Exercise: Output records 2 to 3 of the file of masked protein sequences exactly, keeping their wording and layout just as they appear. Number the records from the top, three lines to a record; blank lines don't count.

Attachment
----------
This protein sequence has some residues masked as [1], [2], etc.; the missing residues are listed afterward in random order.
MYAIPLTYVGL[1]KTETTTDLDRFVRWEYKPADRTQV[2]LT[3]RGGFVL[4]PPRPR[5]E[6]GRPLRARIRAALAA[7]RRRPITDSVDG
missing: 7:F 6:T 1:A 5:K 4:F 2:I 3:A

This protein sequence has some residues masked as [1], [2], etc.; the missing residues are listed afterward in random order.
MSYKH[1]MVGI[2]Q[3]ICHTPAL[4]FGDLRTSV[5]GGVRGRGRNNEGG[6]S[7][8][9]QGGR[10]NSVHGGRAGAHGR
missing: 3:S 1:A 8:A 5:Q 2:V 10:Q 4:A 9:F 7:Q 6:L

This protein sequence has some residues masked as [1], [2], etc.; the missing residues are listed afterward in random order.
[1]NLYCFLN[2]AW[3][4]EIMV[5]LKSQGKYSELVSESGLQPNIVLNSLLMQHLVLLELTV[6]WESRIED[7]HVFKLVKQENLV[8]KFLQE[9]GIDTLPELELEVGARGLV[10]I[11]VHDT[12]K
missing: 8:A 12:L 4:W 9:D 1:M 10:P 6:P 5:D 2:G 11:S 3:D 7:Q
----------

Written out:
This protein sequence has some residues masked as [1], [2], etc.; the missing residues are listed afterward in random order.
MSYKH[1]MVGI[2]Q[3]ICHTPAL[4]FGDLRTSV[5]GGVRGRGRNNEGG[6]S[7][8][9]QGGR[10]NSVHGGRAGAHGR
missing: 3:S 1:A 8:A 5:Q 2:V 10:Q 4:A 9:F 7:Q 6:L

This protein sequence has some residues masked as [1], [2], etc.; the missing residues are listed afterward in random order.
[1]NLYCFLN[2]AW[3][4]EIMV[5]LKSQGKYSELVSESGLQPNIVLNSLLMQHLVLLELTV[6]WESRIED[7]HVFKLVKQENLV[8]KFLQE[9]GIDTLPELELEVGARGLV[10]I[11]VHDT[12]K
missing: 8:A 12:L 4:W 9:D 1:M 10:P 6:P 5:D 2:G 11:S 3:D 7:Q